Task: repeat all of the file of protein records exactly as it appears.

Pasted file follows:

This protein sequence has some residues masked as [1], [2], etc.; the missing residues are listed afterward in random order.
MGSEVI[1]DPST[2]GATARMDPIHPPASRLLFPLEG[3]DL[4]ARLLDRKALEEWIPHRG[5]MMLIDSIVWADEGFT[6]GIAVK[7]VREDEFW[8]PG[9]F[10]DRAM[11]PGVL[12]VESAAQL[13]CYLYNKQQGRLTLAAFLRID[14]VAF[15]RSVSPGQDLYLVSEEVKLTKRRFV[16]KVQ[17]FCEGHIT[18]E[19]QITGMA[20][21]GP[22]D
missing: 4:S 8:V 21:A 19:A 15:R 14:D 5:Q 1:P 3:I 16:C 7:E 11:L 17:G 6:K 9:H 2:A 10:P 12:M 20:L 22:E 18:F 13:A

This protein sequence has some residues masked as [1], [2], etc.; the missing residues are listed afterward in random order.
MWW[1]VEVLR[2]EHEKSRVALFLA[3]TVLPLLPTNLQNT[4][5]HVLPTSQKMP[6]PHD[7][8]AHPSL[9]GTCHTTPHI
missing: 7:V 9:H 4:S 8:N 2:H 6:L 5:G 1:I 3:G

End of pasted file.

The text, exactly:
This protein sequence has some residues masked as [1], [2], etc.; the missing residues are listed afterward in random order.
MGSEVI[1]DPST[2]GATARMDPIHPPASRLLFPLEG[3]DL[4]ARLLDRKALEEWIPHRG[5]MMLIDSIVWADEGFT[6]GIAVK[7]VREDEFW[8]PG[9]F[10]DRAM[11]PGVL[12]VESAAQL[13]CYLYNKQQGRLTLAAFLRID[14]VAF[15]RSVSPGQDLYLVSEEVKLTKRRFV[16]KVQ[17]FCEGHIT[18]E[19]QITGMA[20][21]GP[22]D
missing: 4:S 8:V 21:A 19:A 15:R 14:D 5:Q 1:P 3:I 16:C 7:E 11:L 17:G 6:K 9:H 2:A 10:P 12:M 20:L 22:E 18:F 13:A

This protein sequence has some residues masked as [1], [2], etc.; the missing residues are listed afterward in random order.
MWW[1]VEVLR[2]EHEKSRVALFLA[3]TVLPLLPTNLQNT[4][5]HVLPTSQKMP[6]PHD[7][8]AHPSL[9]GTCHTTPHI
missing: 7:V 9:H 4:S 8:N 2:H 6:L 5:G 1:I 3:G